Euros are impacting on number of men catching Covid in Hertfordshire, says public health chief
Jim McManus urges those watching the matches to remember to take Covid precautions
Director of public health Jim McManus is urging football fans in Hertfordshire not to let their guard down when watching the ‘Euros’, as statistics show more men have been catching Covid since the start of the tournament.
Latest data shows that in the last few days – since the start of the football tournament – men have been more likely to pick up the virus in the county than women.
And director of public health Mr McManus says there is a link between the trend and the Euros – not just in Hertfordshire, but elsewhere in the country too.
Speaking at a media briefing on Thursday, June 24, he urged those watching the matches to remember to take Covid precautions – such as ensuring good ventilation.
“There definitely does seen to have been transmission from within households and within groups socialising at football, where they have had fairly poor ventilation, ” he said.
“If they had just opened a window and slightly kept a distance, they could have probably not got infected.
“So I think that just underlines the need for people just to enjoy the football, but just be a wee bit cautious. And if you keep doing that, then you will be fine.”
Mr McManus stresses there are plenty of people who have not been infected – where ventilation has been better.
But he says there are people who were “infected because they got excited about their club and that’s understandable and its easy to let your guard down”.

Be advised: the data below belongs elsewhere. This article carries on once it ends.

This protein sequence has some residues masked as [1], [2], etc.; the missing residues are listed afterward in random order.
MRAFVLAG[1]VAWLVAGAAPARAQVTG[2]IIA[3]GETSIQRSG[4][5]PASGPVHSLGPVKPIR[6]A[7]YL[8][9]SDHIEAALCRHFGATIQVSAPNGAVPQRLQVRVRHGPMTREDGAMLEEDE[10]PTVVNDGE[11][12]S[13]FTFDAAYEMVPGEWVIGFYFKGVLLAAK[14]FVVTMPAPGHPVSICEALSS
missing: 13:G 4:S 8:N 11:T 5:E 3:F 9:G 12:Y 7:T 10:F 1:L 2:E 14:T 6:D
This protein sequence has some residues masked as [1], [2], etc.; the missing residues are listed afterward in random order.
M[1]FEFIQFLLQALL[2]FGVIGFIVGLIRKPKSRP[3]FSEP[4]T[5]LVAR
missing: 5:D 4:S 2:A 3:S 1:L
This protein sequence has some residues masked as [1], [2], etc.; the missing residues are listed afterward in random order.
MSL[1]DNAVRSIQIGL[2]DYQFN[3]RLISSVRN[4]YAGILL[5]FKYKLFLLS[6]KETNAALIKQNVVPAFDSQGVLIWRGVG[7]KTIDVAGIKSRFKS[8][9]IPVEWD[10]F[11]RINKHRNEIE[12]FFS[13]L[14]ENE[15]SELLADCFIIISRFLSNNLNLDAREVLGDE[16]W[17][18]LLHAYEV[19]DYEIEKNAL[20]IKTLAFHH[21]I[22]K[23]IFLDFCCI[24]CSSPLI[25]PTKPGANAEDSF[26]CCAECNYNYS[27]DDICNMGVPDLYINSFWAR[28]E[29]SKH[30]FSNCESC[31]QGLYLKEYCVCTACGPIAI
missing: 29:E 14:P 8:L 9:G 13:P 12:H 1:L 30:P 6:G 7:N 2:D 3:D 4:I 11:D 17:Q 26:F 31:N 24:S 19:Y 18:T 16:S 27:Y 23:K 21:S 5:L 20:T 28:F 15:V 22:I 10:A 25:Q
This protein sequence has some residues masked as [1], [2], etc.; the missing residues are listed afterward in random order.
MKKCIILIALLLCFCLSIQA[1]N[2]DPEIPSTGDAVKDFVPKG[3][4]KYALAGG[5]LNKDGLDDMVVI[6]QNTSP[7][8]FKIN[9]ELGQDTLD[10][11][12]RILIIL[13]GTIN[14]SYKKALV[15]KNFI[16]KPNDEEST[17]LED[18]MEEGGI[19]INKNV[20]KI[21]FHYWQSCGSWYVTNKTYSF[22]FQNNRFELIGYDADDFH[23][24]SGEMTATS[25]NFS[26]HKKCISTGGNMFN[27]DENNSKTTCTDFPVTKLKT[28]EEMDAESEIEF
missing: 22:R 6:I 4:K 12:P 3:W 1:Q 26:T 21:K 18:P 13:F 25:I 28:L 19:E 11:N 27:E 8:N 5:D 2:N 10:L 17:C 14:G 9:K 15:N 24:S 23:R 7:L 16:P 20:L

“But a few simple precautions – get vaccine, ventilate the room – and you will be fine” he says.
Overall Mr McManus warns that the Covid situation in the county is “still quite volatile” – with infection rates doubling every nine to 18 days.
But, he says, the increase in cases is not translating into cases in the more vulnerable over-60s or leading to patients needing hospital treatment – with very few cases in care homes.
Nevertheless, says Mr McManus, hospitals remain busy – caring for non-Covid patients and with 143 patients rehabilitating from Covid – with no spare capacity.
And he warned: “There is still enough people not vaccinated to cause a serious wave of illness and hospitalisation.”
Cases are concentrated, and rising, amongst those in the 17-24 age group – where there are still high numbers who have not yet been vaccinated and where there is said to have been quite a lot of social contact.
But, says Mr McManus, it is already clear that quite high numbers of young people want to be vaccinated – wanting to be able to socialise into the autumn and Christmas.
“That’s a worrying sign about the significant rise in young people – but equally a welcome sign that they want to get the vaccine,” he said.
Across the county 771,000 people had a first dose of the vaccine – and 556,000 have had both, which Mr McManus welcomes as “really good”.
And he says: “The virus hasn’t gone away. And its quite clear our that residents are doing what our residents usually do – which is trying to do the right thing about the virus and they are queuing up to get vaccinated.”
The dominant variant in the county is the Delta variant. And Mr McManus says the Delta plus variant – which has an additional mutation – “doesn’t seem to be getting much of a foothold’ in Herts”.